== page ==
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How French Colonialism Brought Spring Rolls to Senegal

Thanks to a strange twist of colonial history, fried spring rolls have become a popular snack in Senegal, a West African country with no apparent connection to Southeast Asia.

Roads & Kingdoms recently presented the story of how spring rolls, known as nems in French, made their way from Vietnam to the Atlantic coast of Africa. Today, the golden-brown rolls of fried goodness are the go-to street food and beach snack in Dakar, Senegal's capital.

This marriage of Asian cuisine and African culture was brought about by a dark historical trend: during the colonial period, France sent 50,000 soldiers from its African colonies to Indochina, deploying soldiers until France's defeat at the hands of Vietnam's liberation forces in 1954. Senegalese troops made up a particularly large portion of this force. In fact, the West African infantry corps came to be known as the tirailleurs sénégalais, or Senegalese riflemen.

When these men returned to Senegal, some brought Vietnamese wives with them. Helene Ndoye Lame, the unofficial historian of Senegal's Vietnamese community, tells R&K that as many 100 Vietnamese women moved to Dakar during the Indochina War.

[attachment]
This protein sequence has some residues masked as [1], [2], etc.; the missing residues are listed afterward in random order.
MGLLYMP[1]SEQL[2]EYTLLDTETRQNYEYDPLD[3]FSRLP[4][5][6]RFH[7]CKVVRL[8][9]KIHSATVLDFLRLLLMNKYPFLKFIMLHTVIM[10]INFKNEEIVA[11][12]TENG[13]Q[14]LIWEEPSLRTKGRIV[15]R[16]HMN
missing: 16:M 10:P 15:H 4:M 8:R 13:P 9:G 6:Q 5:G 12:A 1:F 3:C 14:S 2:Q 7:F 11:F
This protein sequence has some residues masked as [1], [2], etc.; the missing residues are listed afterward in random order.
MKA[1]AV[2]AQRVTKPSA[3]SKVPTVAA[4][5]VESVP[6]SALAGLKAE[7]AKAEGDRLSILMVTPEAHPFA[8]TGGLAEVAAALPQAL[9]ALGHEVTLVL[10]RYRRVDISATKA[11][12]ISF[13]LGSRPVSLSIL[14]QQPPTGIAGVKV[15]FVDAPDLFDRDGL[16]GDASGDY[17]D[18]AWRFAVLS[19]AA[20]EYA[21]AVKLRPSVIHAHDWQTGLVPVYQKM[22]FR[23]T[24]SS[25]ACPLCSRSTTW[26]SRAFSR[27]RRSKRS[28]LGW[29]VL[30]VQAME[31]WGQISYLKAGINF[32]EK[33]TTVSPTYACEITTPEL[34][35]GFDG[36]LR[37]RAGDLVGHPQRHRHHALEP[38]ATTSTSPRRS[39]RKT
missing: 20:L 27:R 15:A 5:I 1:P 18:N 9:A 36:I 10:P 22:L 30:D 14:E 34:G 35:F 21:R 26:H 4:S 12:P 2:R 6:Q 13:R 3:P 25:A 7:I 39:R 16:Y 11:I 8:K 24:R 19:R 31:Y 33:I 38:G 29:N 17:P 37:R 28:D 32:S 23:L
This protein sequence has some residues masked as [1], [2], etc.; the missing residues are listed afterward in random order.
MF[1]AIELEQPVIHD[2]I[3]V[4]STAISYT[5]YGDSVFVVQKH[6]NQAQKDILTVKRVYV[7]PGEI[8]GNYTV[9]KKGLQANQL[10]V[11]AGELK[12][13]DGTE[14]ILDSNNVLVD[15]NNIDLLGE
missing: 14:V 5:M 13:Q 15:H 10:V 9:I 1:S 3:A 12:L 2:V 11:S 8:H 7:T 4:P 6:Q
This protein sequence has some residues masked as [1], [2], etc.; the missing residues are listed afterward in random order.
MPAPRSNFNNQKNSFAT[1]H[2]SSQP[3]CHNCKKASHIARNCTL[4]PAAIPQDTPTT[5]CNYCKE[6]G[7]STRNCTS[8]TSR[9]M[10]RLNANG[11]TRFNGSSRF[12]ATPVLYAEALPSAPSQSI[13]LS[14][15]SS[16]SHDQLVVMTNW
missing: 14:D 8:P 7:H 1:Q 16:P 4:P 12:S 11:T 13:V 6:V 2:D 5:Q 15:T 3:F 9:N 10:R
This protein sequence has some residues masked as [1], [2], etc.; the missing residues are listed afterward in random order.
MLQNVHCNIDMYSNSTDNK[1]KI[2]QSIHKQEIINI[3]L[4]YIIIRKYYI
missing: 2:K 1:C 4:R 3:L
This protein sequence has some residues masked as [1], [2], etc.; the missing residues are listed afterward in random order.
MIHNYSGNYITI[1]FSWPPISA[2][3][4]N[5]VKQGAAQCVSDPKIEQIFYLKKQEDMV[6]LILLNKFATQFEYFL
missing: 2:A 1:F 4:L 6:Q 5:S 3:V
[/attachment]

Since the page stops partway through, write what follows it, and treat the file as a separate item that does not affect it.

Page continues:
The grandmother of Merry Bey, a Senegalese writer and TV presenter, was one such woman. During her youth, Bey recalls her grandmother only wore traditional Vietnamese clothing, and on Sundays she and her friends would gather to cook, dance and sing songs from their far-off homeland. Thanks to the trappings of French colonialism – the architecture, the language, the bakeries – some of the Vietnamese wives even felt at home in Senegal.

However, life was not all song and dance, according to R&K. Many of the women were shunned until they learned the local language and converted to Islam, and their families were poor. In order to help make ends meet, Dakar's Vietnamese transplants set up stands at the city's main food market, Marche Kermel, and began cooking. Spring rolls soon caught on.

Jean Gomis, a Senegalese-Vietnamese man, learned to make spring rolls in his mother's kitchen when he was young. Gomis, who was born in Vietnam, sailed to West Africa at age 14 on the SSPasteur in 1947. Today, he grows Vietnamese herbs on his rooftop and is one of only three people remaining in Dakar who can speak, read and write Vietnamese.

Lame, the unofficial historian, is another. According to her, the parties she used to host for Senegalese-Vietnamese families could draw up to 200 people, but nowadays they only gather for funerals. As far as she knows, only one of the original soldiers' wives is still around, and she is 92. 

SadlyR&K reports that as the Vietnamese community in Dakar has shrunk, the quality of Vietnamese food has fallen as well. Spring rolls are oily and soft, and few people realize where they came from. The author, Nellie Peyton, shares an encounter with Boubacar Diallo, a 12-year-old spring roll vendor, on the streets of Dakar.

"I heard these are from Vietnam," Peyton tells the vendor.

Diallo's reply: "What's that?"

[Photo via Roads & Kingdoms]

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